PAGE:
Hoverboards imminent

purbeast0

No Lifer
Sep 13, 2001
52,856
5,728
126
it's funny cause his explanation of back to the future 2 is exactly how I felt as a kid watching it :)
 

So

Lifer
Jul 2, 2001
25,921
14
81
The casimir effect operates on the order of nanometers. Even the roughness of smooth surfaces is on the order of nanometers. It'll "hover" too close to the ground to see with th naked eye, and too close to actually clear friction on the surface it's "hovering" over.

This has significance, but only for nanotechnology.
 

everman

Lifer
Nov 5, 2002
11,288
1
0
Originally posted by: So
The casimir effect operates on the order of nanometers. Even the roughness of smooth surfaces is on the order of nanometers. It'll "hover" too close to the ground to see with th naked eye, and too close to actually clear friction on the surface it's "hovering" over.

This has significance, but only for nanotechnology.

We just need more power, on the order of 1.21 Gigawatts!
Great Scott!
 

BoomerD

No Lifer
Feb 26, 2006
62,887
11,283
136
If this technology allowed for things like hoverboards, I'm sure the military would take it and claim first priority...and maybe even classify it as a National Defense Secret...however, the commercial implications of such a thing are immense...do away with wheels for transportation, hauling, etc...many, many potential uses for something like this.
 

hanoverphist

Diamond Member
Dec 7, 2006
9,928
23
76
that reminds me of a heinlein book i read as a kid... all the big trucks were hovercraft, that got more resistance with the more force it exerted on the road. damn this memory, i cant remember which story it was...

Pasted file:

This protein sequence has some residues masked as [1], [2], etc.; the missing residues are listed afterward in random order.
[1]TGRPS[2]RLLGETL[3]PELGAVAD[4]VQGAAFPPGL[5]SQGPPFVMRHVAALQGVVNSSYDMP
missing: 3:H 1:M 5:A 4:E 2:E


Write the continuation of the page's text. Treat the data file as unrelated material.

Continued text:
MmmSkyscraper

Diamond Member
Jul 6, 2004
9,475
1
76
Originally posted by: So
The casimir effect operates on the order of nanometers. Even the roughness of smooth surfaces is on the order of nanometers. It'll "hover" too close to the ground to see with th naked eye, and too close to actually clear friction on the surface it's "hovering" over.

This has significance, but only for nanotechnology.

Boo you suck! :(
 

NanoStuff

Banned
Mar 23, 2006
2,981
1
0
Gizmodo is such a piece of shit. This is what happens when you get hippies to comment on technology.
 

Slick5150

Diamond Member
Nov 10, 2001
8,760
3
81
Is the self-powered Pit Bull model available for pre-order anywhere yet? I want to be able to go over water!
 

bsobel

Moderator Emeritus<br>Elite Member
Dec 9, 2001
13,346
0
0
Originally posted by: So
The casimir effect operates on the order of nanometers. Even the roughness of smooth surfaces is on the order of nanometers. It'll "hover" too close to the ground to see with th naked eye, and too close to actually clear friction on the surface it's "hovering" over.

This has significance, but only for nanotechnology.

From the article:

"Their discovery could ultimately lead to frictionless micro-machines with moving parts that levitate But they say that, in principle at least, the same effect could be used to levitate bigger objects too, even a person."

"Micro or nano machines could run smoother and with less or no friction at all if one can manipulate the force.? Though it is possible to levitate objects as big as humans, scientists are a long way off developing the technology for such feats, said Dr Philbin."